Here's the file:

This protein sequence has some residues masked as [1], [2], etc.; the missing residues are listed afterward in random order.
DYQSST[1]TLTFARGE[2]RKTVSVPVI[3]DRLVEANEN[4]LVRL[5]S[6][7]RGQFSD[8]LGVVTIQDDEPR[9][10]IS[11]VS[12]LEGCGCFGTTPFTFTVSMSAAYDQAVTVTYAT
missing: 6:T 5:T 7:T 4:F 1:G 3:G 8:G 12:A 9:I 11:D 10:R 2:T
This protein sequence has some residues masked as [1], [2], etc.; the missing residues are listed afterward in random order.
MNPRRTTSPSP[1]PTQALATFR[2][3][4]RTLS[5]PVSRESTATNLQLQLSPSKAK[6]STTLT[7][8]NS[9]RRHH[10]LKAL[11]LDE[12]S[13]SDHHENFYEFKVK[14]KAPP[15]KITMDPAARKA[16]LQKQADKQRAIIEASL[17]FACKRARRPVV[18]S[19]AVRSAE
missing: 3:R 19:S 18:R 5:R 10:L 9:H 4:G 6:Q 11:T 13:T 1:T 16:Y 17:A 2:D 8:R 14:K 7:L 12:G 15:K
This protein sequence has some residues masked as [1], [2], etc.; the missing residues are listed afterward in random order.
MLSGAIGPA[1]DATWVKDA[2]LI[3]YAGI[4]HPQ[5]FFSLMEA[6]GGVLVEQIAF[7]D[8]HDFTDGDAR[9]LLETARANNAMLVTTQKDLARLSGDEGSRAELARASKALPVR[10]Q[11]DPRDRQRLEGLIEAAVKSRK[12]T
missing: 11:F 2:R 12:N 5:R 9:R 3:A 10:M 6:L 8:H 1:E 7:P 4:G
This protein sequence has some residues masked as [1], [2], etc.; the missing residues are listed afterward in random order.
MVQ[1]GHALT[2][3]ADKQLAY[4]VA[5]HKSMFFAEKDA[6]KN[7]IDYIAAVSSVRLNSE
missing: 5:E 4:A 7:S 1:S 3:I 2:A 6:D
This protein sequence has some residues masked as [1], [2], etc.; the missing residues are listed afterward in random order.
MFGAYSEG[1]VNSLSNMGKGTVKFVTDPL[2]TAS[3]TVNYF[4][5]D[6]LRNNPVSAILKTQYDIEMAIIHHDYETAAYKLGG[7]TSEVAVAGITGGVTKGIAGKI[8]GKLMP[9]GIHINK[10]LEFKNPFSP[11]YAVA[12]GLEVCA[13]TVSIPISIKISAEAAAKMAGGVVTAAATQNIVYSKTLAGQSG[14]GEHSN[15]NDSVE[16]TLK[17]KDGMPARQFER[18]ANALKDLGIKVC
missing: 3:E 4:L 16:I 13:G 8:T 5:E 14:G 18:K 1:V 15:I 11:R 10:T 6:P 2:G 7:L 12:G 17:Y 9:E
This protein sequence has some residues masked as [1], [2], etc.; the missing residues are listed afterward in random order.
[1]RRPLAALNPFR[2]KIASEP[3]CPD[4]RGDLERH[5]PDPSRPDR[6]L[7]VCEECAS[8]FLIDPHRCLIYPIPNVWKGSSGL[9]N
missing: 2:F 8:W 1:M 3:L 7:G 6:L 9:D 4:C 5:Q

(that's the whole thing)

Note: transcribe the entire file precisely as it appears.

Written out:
This protein sequence has some residues masked as [1], [2], etc.; the missing residues are listed afterward in random order.
DYQSST[1]TLTFARGE[2]RKTVSVPVI[3]DRLVEANEN[4]LVRL[5]S[6][7]RGQFSD[8]LGVVTIQDDEPR[9][10]IS[11]VS[12]LEGCGCFGTTPFTFTVSMSAAYDQAVTVTYAT
missing: 6:T 5:T 7:T 4:F 1:G 3:G 8:G 12:A 9:I 11:D 10:R 2:T
This protein sequence has some residues masked as [1], [2], etc.; the missing residues are listed afterward in random order.
MNPRRTTSPSP[1]PTQALATFR[2][3][4]RTLS[5]PVSRESTATNLQLQLSPSKAK[6]STTLT[7][8]NS[9]RRHH[10]LKAL[11]LDE[12]S[13]SDHHENFYEFKVK[14]KAPP[15]KITMDPAARKA[16]LQKQADKQRAIIEASL[17]FACKRARRPVV[18]S[19]AVRSAE
missing: 3:R 19:S 18:R 5:R 10:L 9:H 4:G 6:Q 11:T 13:T 1:T 16:Y 17:A 2:D 8:R 14:K 7:L 12:G 15:K
This protein sequence has some residues masked as [1], [2], etc.; the missing residues are listed afterward in random order.
MLSGAIGPA[1]DATWVKDA[2]LI[3]YAGI[4]HPQ[5]FFSLMEA[6]GGVLVEQIAF[7]D[8]HDFTDGDAR[9]LLETARANNAMLVTTQKDLARLSGDEGSRAELARASKALPVR[10]Q[11]DPRDRQRLEGLIEAAVKSRK[12]T
missing: 11:F 2:R 12:N 5:R 9:R 3:A 10:M 6:L 8:H 1:E 7:P 4:G
This protein sequence has some residues masked as [1], [2], etc.; the missing residues are listed afterward in random order.
MVQ[1]GHALT[2][3]ADKQLAY[4]VA[5]HKSMFFAEKDA[6]KN[7]IDYIAAVSSVRLNSE
missing: 5:E 4:A 7:S 1:S 3:I 2:A 6:D
This protein sequence has some residues masked as [1], [2], etc.; the missing residues are listed afterward in random order.
MFGAYSEG[1]VNSLSNMGKGTVKFVTDPL[2]TAS[3]TVNYF[4][5]D[6]LRNNPVSAILKTQYDIEMAIIHHDYETAAYKLGG[7]TSEVAVAGITGGVTKGIAGKI[8]GKLMP[9]GIHINK[10]LEFKNPFSP[11]YAVA[12]GLEVCA[13]TVSIPISIKISAEAAAKMAGGVVTAAATQNIVYSKTLAGQSG[14]GEHSN[15]NDSVE[16]TLK[17]KDGMPARQFER[18]ANALKDLGIKVC
missing: 3:E 4:L 16:I 13:G 8:T 5:E 14:G 18:K 1:V 15:I 11:R 10:T 6:P 2:G 7:L 12:G 17:Y 9:E
This protein sequence has some residues masked as [1], [2], etc.; the missing residues are listed afterward in random order.
[1]RRPLAALNPFR[2]KIASEP[3]CPD[4]RGDLERH[5]PDPSRPDR[6]L[7]VCEECAS[8]FLIDPHRCLIYPIPNVWKGSSGL[9]N
missing: 2:F 8:W 1:M 3:L 7:G 6:L 9:D 4:C 5:Q